After the rain, snow and ice, a dry weekend, not to mention a still and sunny Sunday was in relative terms, heaven on Earth. Although growing fruit and vegetables is my main activity in the kitchen garden, the cultivation of roses is very rewarding. For anyone concerned about ‘carbon footprints’, the sad reality about roses is that ALL roses sold in local shops are imported as far as I can see. So if you want an Irish rose for yourself or for some other special person, you will just have to grow it yourself!

Ingrid Bergman rose. Pic. courtesy

I confess I had a bed of five Alec’s Red rose bushes but they were neglected over the years. I had wanted red roses but strangely, that variety is more crimson than red. However they had a lovely perfume

and in their hey-day, they served me well. I had even harvested the petals one year and made the most delicious and aromatic rose petal jam. Mind you it took the petals from five bushes to get one pound of jam but what a treat!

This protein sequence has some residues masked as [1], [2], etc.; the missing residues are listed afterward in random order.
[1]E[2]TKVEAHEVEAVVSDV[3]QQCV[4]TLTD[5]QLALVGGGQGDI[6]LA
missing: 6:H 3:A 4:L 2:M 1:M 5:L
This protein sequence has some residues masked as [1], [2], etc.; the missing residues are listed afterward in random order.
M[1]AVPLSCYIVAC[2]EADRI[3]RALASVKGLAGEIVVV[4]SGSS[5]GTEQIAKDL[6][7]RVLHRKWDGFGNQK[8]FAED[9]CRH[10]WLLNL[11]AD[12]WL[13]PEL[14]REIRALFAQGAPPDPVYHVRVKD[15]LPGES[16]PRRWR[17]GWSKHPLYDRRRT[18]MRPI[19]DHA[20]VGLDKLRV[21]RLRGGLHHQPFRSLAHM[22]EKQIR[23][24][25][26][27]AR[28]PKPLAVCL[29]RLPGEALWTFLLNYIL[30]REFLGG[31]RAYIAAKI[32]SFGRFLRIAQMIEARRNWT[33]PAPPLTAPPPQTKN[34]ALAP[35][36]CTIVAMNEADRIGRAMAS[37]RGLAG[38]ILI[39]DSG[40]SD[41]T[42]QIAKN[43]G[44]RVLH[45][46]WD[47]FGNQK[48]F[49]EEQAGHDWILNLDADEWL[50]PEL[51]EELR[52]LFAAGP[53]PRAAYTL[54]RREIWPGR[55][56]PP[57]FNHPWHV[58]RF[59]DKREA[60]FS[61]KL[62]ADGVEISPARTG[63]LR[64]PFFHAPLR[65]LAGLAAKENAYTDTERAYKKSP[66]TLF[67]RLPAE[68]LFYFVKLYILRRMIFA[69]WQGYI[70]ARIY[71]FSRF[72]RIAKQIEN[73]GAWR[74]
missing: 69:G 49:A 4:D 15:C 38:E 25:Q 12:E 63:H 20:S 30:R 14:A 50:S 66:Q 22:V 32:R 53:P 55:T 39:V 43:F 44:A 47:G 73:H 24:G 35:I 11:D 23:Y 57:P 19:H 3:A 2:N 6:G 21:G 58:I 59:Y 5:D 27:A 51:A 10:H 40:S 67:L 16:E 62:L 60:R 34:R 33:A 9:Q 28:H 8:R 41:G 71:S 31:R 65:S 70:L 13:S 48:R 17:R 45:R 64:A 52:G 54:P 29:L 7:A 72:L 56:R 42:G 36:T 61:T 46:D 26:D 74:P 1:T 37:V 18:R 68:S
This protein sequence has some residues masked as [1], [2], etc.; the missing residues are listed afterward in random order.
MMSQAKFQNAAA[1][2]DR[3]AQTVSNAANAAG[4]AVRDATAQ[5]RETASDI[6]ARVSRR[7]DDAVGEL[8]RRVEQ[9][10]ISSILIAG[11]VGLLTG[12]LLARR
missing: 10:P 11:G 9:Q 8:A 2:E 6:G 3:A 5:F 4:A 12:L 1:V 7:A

To replace rose bushes, it is recommended to not plant new bushes in the same soil. Therfore, my first job was to remove the soil and replenish the bed with compost and humus rich soil, well mixed. The old soil is perfectly good for vegetables however, so nothing is going to waste except the old rose bushes which I have dug up and stacked with the firewood to dry.

I have no shortage of well rotted compost at present which is covered by old carpet so that rain does not leach thegoodness out of it. A couple of barrow loads of fresh soil and compost refilled the new rose bed easily enough. The five new hybrid tea rose bushes are called ‘Ingrid Bergman‘. I am assured this variety is truly a red rose and has a very strong perfume. With the rose bed freshly prepared with loose friable soil, the planting of the five bushes was almost effortless with the help of a trowel.

Having welcomed Richard Corrigan and Duncan Stewart to graze their way through my little garden, it was a pleasure to now welcome such a classy guest as Ingrid Bergman!


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